Sustainable Energy Development Authority (SEDA) Malaysia has put in a proposal to the Treasury for income derived from the feed-in tariff (FiT) programme for solar photovoltaic installation to be made taxable under the country’s Budget 2014, scheduled to be tabled on Oct 25.
While this might appear to dampen efforts to promote the use of renewable energy and FiT, SEDA said the proposed tax will not be imposed on individuals with low internal rate of return (IRR) of 10% and below. It will apply to personal income tax.
For the individual FiT account holders, the IRR can be very low while companies enjoy additional compensation such as investment tax allowance (ITA), which is not available for individuals.
“That is why under Budget 2014, SEDA is proposing to the ministry (Energy, Green Technology and Water) that individuals with low IRR be tax exempt for income derived from the FiT payment,” chief corporate officer Chen Wei Nee told The Malaysian Reserve (TMR) during the daily’s recent Managing Malaysia Series: Green Growth Roundtable.
Currently, the IRR for non-individuals, she said, can go as high as 15%. On whether the proposed tax will dampen take-up rate of quota for individuals under FiT programme, Chen expressed confidence that the programme will receive good response.
“The returns from FiT rates are better than fixed deposit rates and offers secured income over a long period of time (21 years),” she added.
Chen said the ministry is also proposing for additional funds under Budget 2014 for the continuance of the current rebate programme SAFE — a joint initiative by Ministry of Energy, Green Technology and Water, Malaysia and Performance and Management Delivery Unit.
Earlier, responding to question posed by the roundtable moderator, TMR advisor Abdul Halim Abdul Wahab, on whether the country will resort to drastic measures, such as in some countries where carbon tax is imposed and with those taxes channeled to RE Fund to grow the fund, she said: “Malaysia decided not to confuse her people on the matter”.
“We actually decided to go with the carrot approach rather than the cane,” Chen said. She emphasised that consumers and industries alike must not only be looking at renewable energy (RE) in order to achieve energy security but also on energy efficiency (EE).
“Energy security is dependent highly on people’s habit — how they use their electricity,” she added. “So it’s always a dual approach — not just RE but also EE."
Since last year, the ministry had been working on the SAFE programme offering rebates for energy efficient refrigerators, air-conditioners and chillers for the companies (manufacturers) and this programme, she said, “has gone down very well”.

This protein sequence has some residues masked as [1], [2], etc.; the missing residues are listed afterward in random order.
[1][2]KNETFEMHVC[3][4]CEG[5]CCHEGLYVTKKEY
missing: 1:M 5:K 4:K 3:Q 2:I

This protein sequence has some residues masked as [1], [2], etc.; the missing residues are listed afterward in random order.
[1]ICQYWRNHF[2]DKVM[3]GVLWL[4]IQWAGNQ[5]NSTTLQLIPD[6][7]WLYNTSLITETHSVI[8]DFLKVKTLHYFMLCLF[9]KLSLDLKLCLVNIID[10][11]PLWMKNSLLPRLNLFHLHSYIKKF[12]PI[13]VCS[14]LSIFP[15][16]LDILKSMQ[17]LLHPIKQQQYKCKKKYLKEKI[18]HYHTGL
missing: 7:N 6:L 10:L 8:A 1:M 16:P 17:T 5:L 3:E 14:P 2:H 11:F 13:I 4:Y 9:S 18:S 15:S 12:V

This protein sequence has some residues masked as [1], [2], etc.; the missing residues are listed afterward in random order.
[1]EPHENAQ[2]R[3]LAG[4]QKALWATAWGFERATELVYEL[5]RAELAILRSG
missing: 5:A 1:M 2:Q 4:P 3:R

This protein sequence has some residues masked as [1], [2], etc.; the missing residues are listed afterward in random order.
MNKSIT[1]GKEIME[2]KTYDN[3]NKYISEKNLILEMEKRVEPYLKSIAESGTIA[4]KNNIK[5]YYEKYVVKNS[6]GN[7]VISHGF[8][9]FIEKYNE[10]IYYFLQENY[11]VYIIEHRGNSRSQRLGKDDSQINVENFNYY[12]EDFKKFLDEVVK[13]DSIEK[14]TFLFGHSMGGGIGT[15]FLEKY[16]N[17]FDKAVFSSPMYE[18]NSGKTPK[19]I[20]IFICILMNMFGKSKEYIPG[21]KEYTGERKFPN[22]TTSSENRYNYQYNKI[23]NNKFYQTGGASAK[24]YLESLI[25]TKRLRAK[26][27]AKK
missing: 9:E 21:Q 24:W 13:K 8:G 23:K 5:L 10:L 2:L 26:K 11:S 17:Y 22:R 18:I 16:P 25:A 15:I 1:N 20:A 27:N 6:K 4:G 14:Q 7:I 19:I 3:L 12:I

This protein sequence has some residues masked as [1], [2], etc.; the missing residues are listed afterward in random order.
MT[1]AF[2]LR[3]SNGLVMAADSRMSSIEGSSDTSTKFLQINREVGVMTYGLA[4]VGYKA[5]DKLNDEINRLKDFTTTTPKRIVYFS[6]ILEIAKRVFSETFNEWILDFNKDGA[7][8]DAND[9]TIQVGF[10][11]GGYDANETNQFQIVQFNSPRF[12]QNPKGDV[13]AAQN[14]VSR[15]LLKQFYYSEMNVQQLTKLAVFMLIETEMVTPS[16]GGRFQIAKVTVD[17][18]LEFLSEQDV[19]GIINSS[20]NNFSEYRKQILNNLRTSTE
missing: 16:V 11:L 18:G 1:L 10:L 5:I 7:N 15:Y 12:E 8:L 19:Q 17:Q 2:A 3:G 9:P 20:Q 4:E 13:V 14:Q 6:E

PricewaterhouseCoopers ED for advisory services Jack Cunningham when commenting on the possibility of carbon tax as an option, said there are not many examples in other countries that do so though Europe does adopt a carbon trade approach across which was plagued with its own set of problems.
Carbon tax, he said, encourages everybody to price carbon into future projections, adding that it is feasible.
“It could work but there are not many examples where carbon tax have been introduced yet. It is still being debated in Australia but as we can see with the recent elections, that has been tabled but they are not convinced that carbon tax may help towards economic growth,” he said.
Cunningham pointed out that in Europe, consumers were given a choice to pay more or less tax based on their lifestyle. If you want to drive a higher emission vehicle, you have to pay more tax. “That is actually a progressive way in looking at the environmental issue,” he added.
Meanwhile, Volkswagen Group Malaysia MD Dr Zeno Kerschbaumer said while policies are important, behaviour and mindset play a crucial part.
“In Malaysia, the government is talking to the industry about the National Automotive Policy, and they were engaging the industry in formulating the policy, and we at Volkswagen formulated a clear direction that the government could take which has been proven in Europe to be very efficient and important.
“It is not only about subsidising technologies, but also to subsidise carbon footprint.” he said, adding that while the levels may vary between Europe and Malaysia, the targets can be clearly defined.
Note: Look out for extensive coverage on Managing Malaysia Series: Green Growth Roundtable tomorrow.